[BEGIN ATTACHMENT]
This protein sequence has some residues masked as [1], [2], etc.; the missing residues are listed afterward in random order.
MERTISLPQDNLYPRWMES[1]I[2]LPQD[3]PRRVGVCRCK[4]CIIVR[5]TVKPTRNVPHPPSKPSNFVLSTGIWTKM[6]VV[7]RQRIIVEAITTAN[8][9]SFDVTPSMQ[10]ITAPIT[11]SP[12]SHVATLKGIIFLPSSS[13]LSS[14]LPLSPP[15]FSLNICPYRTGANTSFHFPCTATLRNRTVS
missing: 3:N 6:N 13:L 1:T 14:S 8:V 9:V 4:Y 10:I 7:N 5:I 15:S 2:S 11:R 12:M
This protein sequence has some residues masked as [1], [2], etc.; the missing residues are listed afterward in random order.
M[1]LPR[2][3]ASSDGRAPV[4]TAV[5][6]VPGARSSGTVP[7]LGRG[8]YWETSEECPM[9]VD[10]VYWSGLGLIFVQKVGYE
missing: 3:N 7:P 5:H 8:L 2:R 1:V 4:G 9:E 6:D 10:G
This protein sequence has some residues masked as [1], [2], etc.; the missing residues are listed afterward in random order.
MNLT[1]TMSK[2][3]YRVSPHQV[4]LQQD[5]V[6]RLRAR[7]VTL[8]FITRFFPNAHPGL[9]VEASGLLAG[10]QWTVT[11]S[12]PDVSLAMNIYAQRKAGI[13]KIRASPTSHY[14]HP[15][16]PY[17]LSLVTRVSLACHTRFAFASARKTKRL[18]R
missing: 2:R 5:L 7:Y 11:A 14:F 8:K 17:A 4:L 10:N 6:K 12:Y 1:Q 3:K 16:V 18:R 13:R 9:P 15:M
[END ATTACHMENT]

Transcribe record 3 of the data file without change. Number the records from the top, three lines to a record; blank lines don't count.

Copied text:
This protein sequence has some residues masked as [1], [2], etc.; the missing residues are listed afterward in random order.
MNLT[1]TMSK[2][3]YRVSPHQV[4]LQQD[5]V[6]RLRAR[7]VTL[8]FITRFFPNAHPGL[9]VEASGLLAG[10]QWTVT[11]S[12]PDVSLAMNIYAQRKAGI[13]KIRASPTSHY[14]HP[15][16]PY[17]LSLVTRVSLACHTRFAFASARKTKRL[18]R
missing: 2:R 5:L 7:Y 11:A 14:F 8:K 17:A 4:L 10:N 6:K 12:Y 1:Q 3:K 16:V 18:R 13:R 9:P 15:M